Ultramarathon Man: Confessions of an All-Night Runner (Review)

Book cover for "Ultramarathon Man" by Dean Karnazes.Title: Ultramarathon Man: Confessions of an All-Night Runner

Author: Dean Karnazes

Narrator: James Yaegashi

Publication Year: 2006

Pages: 304 (audio length: 6 hours 56 minutes)

Genre: Non-Fiction, Memoir

Source: Audiobook version purchased from Audible.com

From the cover:

Karnazes reveals the mind-boggling adventures of his nonstop treks through the hell of Death Valley, the incomprehensible frigidity of the South Pole, and the breathtaking beauty of the mountains and canyons of the Sierra Nevada.

This is the latest in a string of running memoirs I’ve read over the past year or so, and I mostly found it to be one of the better ones. In Ultramarathon Man, Karnazes mostly narrates his experiences running a variety of races, including an ultra-marathon up (and down) a mountain, and another across Death Valley. It’s less about running and the running community – though he does touch on these briefly – and way more about his personal successes and occasional failures with the sport.

There are definitely a few moments in the book where I wanted to call Karnazes’ bluff. For example, he tells a story about how he got (back) into running long, long distances … a story that involves coming home late after a night of drinking, putting his workout clothes and a battered pair of shoes on, and just running the distance of a marathon until he felt like stopping. With no training leading into it, and without having to stop. Sounds a bit farfetched, yeah? But there’s also something about the way he tells his story that makes me think that maybe, just maybe, these things really happened.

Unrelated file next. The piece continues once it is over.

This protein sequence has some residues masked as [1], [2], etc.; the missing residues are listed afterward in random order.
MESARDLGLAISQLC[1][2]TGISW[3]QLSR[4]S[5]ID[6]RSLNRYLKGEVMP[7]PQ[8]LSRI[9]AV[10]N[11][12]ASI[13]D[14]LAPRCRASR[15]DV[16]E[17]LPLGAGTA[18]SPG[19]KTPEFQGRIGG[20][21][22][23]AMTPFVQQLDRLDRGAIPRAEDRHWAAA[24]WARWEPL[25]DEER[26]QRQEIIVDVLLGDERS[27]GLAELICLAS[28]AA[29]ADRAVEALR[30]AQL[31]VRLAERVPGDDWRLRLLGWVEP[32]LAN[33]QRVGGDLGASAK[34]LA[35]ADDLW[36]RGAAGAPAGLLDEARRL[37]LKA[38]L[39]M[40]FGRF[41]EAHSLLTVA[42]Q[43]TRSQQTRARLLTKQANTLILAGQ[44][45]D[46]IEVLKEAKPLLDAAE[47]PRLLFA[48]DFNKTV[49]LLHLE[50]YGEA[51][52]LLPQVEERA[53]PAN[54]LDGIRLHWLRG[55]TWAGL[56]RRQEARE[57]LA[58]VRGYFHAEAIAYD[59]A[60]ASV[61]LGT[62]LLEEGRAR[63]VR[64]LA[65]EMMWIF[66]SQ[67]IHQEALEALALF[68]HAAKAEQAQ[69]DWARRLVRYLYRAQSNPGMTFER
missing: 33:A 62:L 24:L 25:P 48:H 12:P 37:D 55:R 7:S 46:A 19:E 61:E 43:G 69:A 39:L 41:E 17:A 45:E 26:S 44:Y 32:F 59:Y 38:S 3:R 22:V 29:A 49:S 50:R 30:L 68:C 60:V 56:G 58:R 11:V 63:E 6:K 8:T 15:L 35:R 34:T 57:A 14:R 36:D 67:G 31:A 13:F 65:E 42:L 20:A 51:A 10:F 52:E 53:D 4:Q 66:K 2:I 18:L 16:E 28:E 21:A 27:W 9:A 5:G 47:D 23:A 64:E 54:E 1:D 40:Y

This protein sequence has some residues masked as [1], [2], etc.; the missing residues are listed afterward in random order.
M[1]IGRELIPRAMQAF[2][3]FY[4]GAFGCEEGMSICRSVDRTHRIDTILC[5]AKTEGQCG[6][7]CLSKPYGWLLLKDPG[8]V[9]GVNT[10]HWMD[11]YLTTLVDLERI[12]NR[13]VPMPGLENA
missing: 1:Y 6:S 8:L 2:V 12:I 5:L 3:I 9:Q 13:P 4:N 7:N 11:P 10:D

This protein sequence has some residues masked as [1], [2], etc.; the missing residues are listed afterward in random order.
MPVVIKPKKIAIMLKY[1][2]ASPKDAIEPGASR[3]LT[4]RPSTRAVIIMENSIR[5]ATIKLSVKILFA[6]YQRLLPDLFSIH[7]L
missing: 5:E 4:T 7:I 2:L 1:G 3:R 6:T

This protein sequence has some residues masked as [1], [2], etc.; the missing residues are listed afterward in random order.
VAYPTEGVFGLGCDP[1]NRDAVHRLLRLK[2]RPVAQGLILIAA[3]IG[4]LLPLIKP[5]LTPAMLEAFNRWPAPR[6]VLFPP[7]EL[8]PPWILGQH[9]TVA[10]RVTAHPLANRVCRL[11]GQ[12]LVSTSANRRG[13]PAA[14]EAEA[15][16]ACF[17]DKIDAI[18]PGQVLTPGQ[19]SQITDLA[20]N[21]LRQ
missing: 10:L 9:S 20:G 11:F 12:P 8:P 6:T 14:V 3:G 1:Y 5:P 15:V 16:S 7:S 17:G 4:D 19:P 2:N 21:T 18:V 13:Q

In the end, Ultramarathon Man wasn’t the best running memoir I’ve read, but it was still compelling and kept me interested while I was reading it. If you were going to choose only one, I’d probably suggest The Long Run: A New York City Firefighter’s Triumphant Comeback from Crash Victim to Elite Athlete or Born to Run: A Hidden Tribe, Superathletes, and the Greatest Race the World Has Never Seen instead, but if you’re a runner or you’re in the mood to read more than one, than definitely give Karnazes a shot.


2 thoughts on “Ultramarathon Man: Confessions of an All-Night Runner (Review)”

  1. He is fairly well-known, but also somewhat disliked by runners due to his extremism and self-promotion – he pounds out miles in search of a runners high like a junkie searches for their next hit- and enjoys alot of publicity with his stunts. It has little to do with the sport of ultra-running, but rather his own needs (to prove something?).
    Some more famous running reads include “Once a Runner”, “Running with the Legends” or the biographical “Running with the Buffaloes”. There is a huge amount of biographies and memoirs in this genre from jogger to elite.

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